Climate change, distribution shifts, and choke species: A threat assessment to advance fishery ecosystem planning


PRINCIPAL INVESTIGATOR: Timothy Essington (University of Washington)

CO-INVESTIGATORS: Samantha Siedlecki (University of Connecticut), Eric Ward (NOAA Northwest Regional Office), Lewis Barnett (NOAA Alaska Fisheries Science Center), James Thorson (NOAA Alaska Fisheries Science Center), Sean Anderson (Department of Fisheries and Oceans Canada), Mary Hunsicker (NOAA Northwest Fisheries Science Center), Robyn Forrest (Department of Fisheries and Oceans Canada)


The coastal ecosystems that support fisheries are undergoing rapid change. Temperatures are increasing and oxygen levels are decreasing; in theory, these two trends simultaneously constrain marine life because increased temperatures increase oxygen demand while declining oxygen levels decrease supply. In response, fish are moving to avoid inhospitable areas. These shifts can cause fisheries management problems — for example, fish may shift into areas that are under a different management jurisdiction.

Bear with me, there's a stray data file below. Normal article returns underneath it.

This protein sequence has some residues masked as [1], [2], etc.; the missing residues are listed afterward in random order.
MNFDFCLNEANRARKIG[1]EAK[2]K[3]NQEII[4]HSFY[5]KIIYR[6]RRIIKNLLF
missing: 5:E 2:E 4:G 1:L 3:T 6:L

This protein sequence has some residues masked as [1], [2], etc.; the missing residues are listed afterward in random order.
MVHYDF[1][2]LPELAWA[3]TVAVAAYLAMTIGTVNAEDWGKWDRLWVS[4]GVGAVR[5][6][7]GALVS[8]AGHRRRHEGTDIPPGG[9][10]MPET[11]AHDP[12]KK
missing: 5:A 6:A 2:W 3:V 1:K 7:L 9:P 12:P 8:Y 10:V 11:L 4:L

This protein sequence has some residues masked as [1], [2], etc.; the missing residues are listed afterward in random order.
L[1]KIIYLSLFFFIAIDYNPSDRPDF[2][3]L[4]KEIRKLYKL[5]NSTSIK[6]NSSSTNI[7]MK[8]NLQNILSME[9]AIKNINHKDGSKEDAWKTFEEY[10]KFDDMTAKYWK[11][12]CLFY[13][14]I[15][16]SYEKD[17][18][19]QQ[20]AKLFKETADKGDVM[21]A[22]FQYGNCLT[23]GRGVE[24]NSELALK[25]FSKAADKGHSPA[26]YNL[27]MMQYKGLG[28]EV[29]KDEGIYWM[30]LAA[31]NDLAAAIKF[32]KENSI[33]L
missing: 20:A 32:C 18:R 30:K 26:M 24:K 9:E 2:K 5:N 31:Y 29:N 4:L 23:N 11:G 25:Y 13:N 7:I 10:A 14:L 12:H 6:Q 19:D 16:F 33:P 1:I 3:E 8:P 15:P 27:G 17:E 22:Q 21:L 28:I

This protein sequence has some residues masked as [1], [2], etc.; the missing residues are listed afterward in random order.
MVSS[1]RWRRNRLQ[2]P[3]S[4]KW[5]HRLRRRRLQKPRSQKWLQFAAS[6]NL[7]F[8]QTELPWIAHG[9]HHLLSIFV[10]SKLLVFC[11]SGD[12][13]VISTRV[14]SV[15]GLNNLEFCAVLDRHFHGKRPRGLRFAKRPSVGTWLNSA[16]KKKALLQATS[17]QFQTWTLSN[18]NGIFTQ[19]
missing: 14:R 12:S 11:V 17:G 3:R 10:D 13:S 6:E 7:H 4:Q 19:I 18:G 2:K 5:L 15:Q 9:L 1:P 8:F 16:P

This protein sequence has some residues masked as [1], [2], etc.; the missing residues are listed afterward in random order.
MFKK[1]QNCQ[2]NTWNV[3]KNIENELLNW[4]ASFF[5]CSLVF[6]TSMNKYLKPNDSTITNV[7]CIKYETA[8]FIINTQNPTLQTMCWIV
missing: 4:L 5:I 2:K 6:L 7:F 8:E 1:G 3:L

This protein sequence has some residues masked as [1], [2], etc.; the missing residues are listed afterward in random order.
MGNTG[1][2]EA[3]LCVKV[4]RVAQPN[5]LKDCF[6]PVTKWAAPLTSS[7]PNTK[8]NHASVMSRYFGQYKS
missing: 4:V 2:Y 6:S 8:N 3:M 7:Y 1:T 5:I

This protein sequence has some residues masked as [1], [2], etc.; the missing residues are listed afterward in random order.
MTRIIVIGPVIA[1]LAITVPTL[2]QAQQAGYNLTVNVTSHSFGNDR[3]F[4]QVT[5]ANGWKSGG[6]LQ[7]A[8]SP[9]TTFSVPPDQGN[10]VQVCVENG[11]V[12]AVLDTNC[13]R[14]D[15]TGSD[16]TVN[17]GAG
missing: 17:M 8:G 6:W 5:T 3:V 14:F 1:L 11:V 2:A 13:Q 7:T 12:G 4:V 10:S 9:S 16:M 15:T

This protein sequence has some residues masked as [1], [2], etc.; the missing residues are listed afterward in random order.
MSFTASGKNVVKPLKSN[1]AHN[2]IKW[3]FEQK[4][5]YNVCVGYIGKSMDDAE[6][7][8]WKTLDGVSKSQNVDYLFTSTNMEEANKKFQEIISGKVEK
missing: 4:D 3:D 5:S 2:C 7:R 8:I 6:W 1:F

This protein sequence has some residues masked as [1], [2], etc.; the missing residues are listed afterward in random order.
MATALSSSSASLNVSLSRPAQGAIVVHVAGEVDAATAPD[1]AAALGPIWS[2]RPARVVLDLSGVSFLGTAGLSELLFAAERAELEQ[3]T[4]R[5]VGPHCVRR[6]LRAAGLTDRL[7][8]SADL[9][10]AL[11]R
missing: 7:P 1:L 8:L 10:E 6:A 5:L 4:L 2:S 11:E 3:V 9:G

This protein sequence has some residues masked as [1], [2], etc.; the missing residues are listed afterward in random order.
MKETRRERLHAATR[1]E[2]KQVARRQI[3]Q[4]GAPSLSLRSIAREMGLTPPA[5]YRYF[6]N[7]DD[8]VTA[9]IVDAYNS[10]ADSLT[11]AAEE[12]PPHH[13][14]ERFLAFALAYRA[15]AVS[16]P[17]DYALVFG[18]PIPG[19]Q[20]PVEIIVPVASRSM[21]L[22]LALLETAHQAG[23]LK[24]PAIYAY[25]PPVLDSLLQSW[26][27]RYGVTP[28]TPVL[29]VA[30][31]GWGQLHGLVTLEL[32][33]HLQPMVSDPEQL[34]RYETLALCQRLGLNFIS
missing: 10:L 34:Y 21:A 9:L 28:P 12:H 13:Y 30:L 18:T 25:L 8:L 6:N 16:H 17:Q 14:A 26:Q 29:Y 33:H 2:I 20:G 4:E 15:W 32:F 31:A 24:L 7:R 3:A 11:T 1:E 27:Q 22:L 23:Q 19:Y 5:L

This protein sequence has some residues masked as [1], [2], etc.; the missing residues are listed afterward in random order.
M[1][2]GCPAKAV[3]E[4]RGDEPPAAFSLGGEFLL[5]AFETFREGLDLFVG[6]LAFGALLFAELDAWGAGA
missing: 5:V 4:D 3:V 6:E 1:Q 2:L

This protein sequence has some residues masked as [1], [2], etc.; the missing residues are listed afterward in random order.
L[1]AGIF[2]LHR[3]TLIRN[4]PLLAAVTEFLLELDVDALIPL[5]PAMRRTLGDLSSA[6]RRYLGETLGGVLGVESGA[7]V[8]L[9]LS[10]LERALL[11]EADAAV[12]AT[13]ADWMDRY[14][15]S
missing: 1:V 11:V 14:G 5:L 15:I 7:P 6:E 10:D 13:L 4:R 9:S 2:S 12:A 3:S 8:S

Washington Sea Grant-funded researchers are compiling and analyzing existing trawl surveys to investigate the sensitivity of various groundfish species to temperature and oxygen levels. They will use this information to infer future short- and long-term patterns of groundfish distributions given climate change. The researchers are evaluating these patterns at broad scales, from California to the Bering Sea, and are also looking at localized patterns such as the usual and accustomed fishing area of coastal Tribes. The team has developed two tools now available for public use: a database of groundfish survey and oceanographic data integrated from multiple sources, and an R code package that provides estimates of how existing fish distributions respond to the joint effects of oxygen and temperature.